The History of Castle Gobs

Castle Gobs and the surrounding lands are the property of Lord Whitington, my uncle. It lies east and somewhat to the north of Kriegspire, and can be reached by coach in one day.
Lord Whitington acquired his property a mere 16 years ago, but already Gobs has become famous for its wine, the orchestra, the yearly festivities in honour of the White Goblin himself, and the castle library. Sheltered and protected by its mighty neighbour in return for a regular shipment of wine kegs, the lands have known peace ever since the present Lord started his rule. It has not been troubled by the latest manifestation of devils.

The tale of how Lord Whitington came into the possession of Gobs is well-known and bards all over the continents of Enroth and Antagarich have composed songs to relate the story. Yet, it is not a happy one.
At the time, we all lived in the small village of Rigard, south of Avlee. As a mere lass I used to visit the Arena and helped to take care of the wounded as part of my druid upbringing, meanwhile dreaming of how it would be if I were the hero to fight the conjured monsters. When the Nighon war started, my uncle, who had only recently been knighted, was called upon by King Parson to aid in the defence of Pierpont and Castle Navan. If Pierpont would fall, all the lands of Antagarich would lie open to the Warlocks. And so a long and heroic battle was fought, and more than once Sir Whitington valiantly led a last line of defence on the stairs to the city. But elsewhere Warlock raiding parties attacked villages and towns, and as Pierpont lay under siege all of us who had remained fled to the north, in the hope of finding shelter in Spaward.

But Spaward itself harboured only meagre forces. Still, it held off the Warlock raiders for a long time, until a group of renegate Titans joined our foes in spite of their treaty with the Faerie King, and the town was overrun. Both my parents and Sir Whitington's wife Oseginah were slain in the last hours of the raid on Spaward, while we children and some of the older folk made it to the Faerie Mound. There, for days on end the Warlocks tried to break the wards set by the Faerie King, but they could not find a way in.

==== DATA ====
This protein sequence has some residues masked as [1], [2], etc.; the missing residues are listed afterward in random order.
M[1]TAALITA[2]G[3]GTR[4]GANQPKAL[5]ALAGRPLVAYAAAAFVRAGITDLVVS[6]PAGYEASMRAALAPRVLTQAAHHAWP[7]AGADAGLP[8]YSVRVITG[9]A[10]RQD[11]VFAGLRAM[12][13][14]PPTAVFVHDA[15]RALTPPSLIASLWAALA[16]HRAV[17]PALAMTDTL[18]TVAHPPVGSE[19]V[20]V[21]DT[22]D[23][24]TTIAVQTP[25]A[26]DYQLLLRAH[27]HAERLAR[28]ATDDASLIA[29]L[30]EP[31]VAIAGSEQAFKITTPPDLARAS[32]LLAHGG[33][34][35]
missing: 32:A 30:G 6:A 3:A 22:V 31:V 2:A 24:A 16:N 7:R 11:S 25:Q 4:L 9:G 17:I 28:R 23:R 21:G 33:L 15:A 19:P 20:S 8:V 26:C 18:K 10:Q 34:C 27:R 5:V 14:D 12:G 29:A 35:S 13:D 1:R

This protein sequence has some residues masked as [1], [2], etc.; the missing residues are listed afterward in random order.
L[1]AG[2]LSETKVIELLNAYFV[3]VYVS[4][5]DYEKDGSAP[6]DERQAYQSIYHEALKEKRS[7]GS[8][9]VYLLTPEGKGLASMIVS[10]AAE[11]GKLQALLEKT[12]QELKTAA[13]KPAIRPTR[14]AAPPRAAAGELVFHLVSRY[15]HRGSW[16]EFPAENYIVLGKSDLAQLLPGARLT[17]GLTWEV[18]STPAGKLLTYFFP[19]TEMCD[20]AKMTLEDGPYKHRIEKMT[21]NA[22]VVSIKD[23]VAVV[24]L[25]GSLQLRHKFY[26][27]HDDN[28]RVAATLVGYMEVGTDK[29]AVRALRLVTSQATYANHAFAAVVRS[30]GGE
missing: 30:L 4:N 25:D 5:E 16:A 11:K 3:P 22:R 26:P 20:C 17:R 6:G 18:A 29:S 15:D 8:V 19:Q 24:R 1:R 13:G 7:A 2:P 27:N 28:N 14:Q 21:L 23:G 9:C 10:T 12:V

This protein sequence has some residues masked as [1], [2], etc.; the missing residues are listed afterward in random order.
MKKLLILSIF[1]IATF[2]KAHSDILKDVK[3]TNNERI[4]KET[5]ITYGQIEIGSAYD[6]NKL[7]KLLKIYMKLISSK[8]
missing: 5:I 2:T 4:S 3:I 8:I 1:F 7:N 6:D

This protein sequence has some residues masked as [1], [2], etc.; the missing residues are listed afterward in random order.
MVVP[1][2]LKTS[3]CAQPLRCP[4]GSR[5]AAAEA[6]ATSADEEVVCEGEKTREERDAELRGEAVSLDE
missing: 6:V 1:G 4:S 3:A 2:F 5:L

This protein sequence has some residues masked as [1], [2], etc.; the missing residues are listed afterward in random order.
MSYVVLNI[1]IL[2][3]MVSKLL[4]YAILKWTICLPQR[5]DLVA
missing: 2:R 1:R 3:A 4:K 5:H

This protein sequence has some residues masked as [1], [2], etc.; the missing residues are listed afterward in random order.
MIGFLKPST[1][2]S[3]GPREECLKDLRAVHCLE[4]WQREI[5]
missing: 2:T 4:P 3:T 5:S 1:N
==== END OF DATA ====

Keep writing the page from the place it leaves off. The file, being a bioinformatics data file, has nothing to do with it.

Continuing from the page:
The siege of Pierpont was finally broken with the aid of troops from Stone City, even though they could spare only a small-sized force. But the Dwarves fought very bravely alongside the Elves of Pierpont. King Parson himself, with Sir Whitington in his party, then marched to the north. When they came to Spaward the king was able to lay a sleeping spell on the Titans, and all of the raiders were killed. Thus ended the Nighon war. The Titans were forever banned to Eeofol and a small patch of land around their stronghold in Avlee. Water elementals were placed in the surrounding waters to make sure that they would not leave the stronghold. The Dwarves then populated the Nighon tunnels with minotaurs and bred behemoths to keep both Titans and Warlocks out.
Sad was the fate of the Faeries. Their queen was not willing to stay in Avlee any longer and returned over the Shoals to the Faerie Forest on Vori, taking most of her kinsfolk with her, while the Faerie King would not leave the Mound, bound by earlier promises that he would not break.

King Parson, seeing Sir Whitington's grief and hearing about the knight's wish to return to his homeland in Enroth, granted his champion the rule of Castle Gobs and county, one of his smaller overseas possessions. At the time Gobs had not had a ruler for many generations, so Lord Whitington would be the first of a new line. The hero of Pierpont accepted gratefully and not long after he set sail, bringing his children, me as his niece, and a few of his closest friends with him to his new home.
From that moment the songs get merrier. They are about how he found Castle Gobs infested with goblins and how he dressed up as the White Goblin to deceive them, and in this manner had little trouble throwing them out.

The White Goblin became a historical figure and every year on that day a parade is held in its honour, where Lord Whitington himself will once again dress up. We children learned to love our new country, but never forgot about our elven ancestry. Goblins are still tolerated in Gobs, and they have never bothered the peasants again since they, too, keep the White Goblin in high regard.
Later, The Jolly Bard befriended our family. We met him on a trip to Silver Cove and when he heard about the library my uncle was putting together, he asked if he could help and study. And so, a few years after, my daughter Twindalah was born. The Jolly Bard still travels often between Gobs and his job as a guide in Alamos.